We've all heard the story a million times before. American distributor buys Japanese animated series originally aimed at adults and re-edits it to remove the more violent and explicit elements though you still saw Princess' knickers in the opening titles and to disguise the fact that the main villain was a hermaphrodite and that all the stories were actually set on Earth and that the metal bird thing that the main good guy threw originally inflicted nasty slashing wounds on enemy troops rather than just making them sort of just look upwards and go 'a-a-aaaaaa' and whacks on a theme tune that sounds like a seventies BBC Sports theme having a fight with a disco record and millions of Anime/Manga fans pull grimacing faces for ever more. Bored yet? Well, we are, and not least because most of those who spit and roll their eyes whenever Battle Of The Planets is mentioned didn't have the faintest idea that Ninja Gatchaman Special Team Lucky Best Bear or whatever it was called even existed when they watched and enjoyed the adventures of G-Force as youngsters. With that in mind, please join us as we afford some long overdue respect to the one original element that the Americans did introduce. To cover for the shortfall in running time caused by the re-editing, not to mention explain some of the gaping resultant plotholes, in came R2D2-aping robot advisor 7-ZARK-7 and his equally mechanical pet dog, 1-ROVER-1. Although their primary function was to sound suitably grim and concerned whilst reacting to Spectra's henchmen closing in on our heroes and knocking Keyop to the floor (occasioning him to yelp, as ever, 'a-a-aaaaaa'), they served a neat dual purpose by being permitted to indulge in the odd spot of comedy banter, much of this deriving from 1-ROVER-1's ability to propel himself through the air by wagging his tail very quickly. They also enjoyed the occasional visit from G-Force themselves, in a rarely-seen 'badly drawn' incarnation. You can keep your eighty-six volumes of the 'Akinakama Robot-Jei' series - along with the fabled 'Firey Phoenix' and the brief flash of Princess' knickers in the opening titles, the bolted-on robots were one of the main reasons for tuning in to the Buzzfax-bookended epic, and never let anyone tell you otherwise.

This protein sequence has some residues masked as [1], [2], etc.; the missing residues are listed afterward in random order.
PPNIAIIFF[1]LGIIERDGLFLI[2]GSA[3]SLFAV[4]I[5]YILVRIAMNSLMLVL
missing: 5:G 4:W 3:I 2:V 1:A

Orko from He-Man And The Masters Of The Universe

There were only about three or four figures seen in the original TV-am-straddling advert for Masters Of The Universe ("you'll never win!" - "oh yes I will!"), but within a very short space of time the range increased exponentially, to the point where there were sufficient characters to spill out of Castle Grayskull and into a half-hour animated advert of their very own. Beast-Man, Ram-Man, Aqua-Man, Man-E-Faces, they were all called into service to pad out the cast list, and even notorious 'blue He-Man' ripoff figure Faker put in the odd appearance here and there. But there was one character that had not in fact previously appeared in plastic form, and was created by Filmation to provide that all-important comedy element. A red-robed hovering wizard-type thing from the planet Trolla, Orko was gainfully employed as the resident court jester-stroke-not very good magician at Castle Grayskull, and was one of the few (along with The Sorceress and Man-At-Arms, fact fans) who knew of Prince Adam's secret identity as He-Man. Such was Orko's unusual level of popularity - despite breaking all the rules for seamless integration of a new not-from-the-original character, he somehow seemed to catch on - that Mattel eventually gave in to public demand and released an Orko figure. Back to Snake Mountain with the lot of you.

Mr Cool and Cupcake from Fonz And The Happy Days Gang

We'd be here all day listing all of the eight million spinoffs from Happy Days, but one of the most well-remembered was this peculiar Hanna-Barbera offering which reunited the voices of all of Richie Cunningham's diner-based gang bar Anson 'Potsie' Williams. For reasons best known to themselves, Arthur Fonzarelli and his pals embarked on a Wolfman Jack-narrated journey through time, trying to get back to 1950's Milwaukee with only newly-endowed psuedo-superpowers to assist them; The Fonz with an amped-up version of his 'click fingers to make things happen' schtick, Richie with an ability to charm any passing female into helping them, and Ralph Malph with, erm, an inexhaustible supply of smoke bombs. Accompanying them on their travels were Mr Cool, a gruff-voiced Comedy Dog with a limited vocabulary and speech impediment ("Right Ronzie!"), and a Girl From The Future(tm) named Cupcake. How anyone could slot them into established Happy Days canon is something that, frankly, we'd pay good money to see, but in fact, the peculiar series was actually quite enjoyable in its own way. Mr Cool went on to join Fonzie in jumping ship towards brain-hurting cartoon-spinoff-from-a-cartoon-spinoff-from-a-live-action-spinoff Laverne And Shirley In The Army With The Fonz. No, that's not a joke.

Stan and Ollie from Laurel And Hardy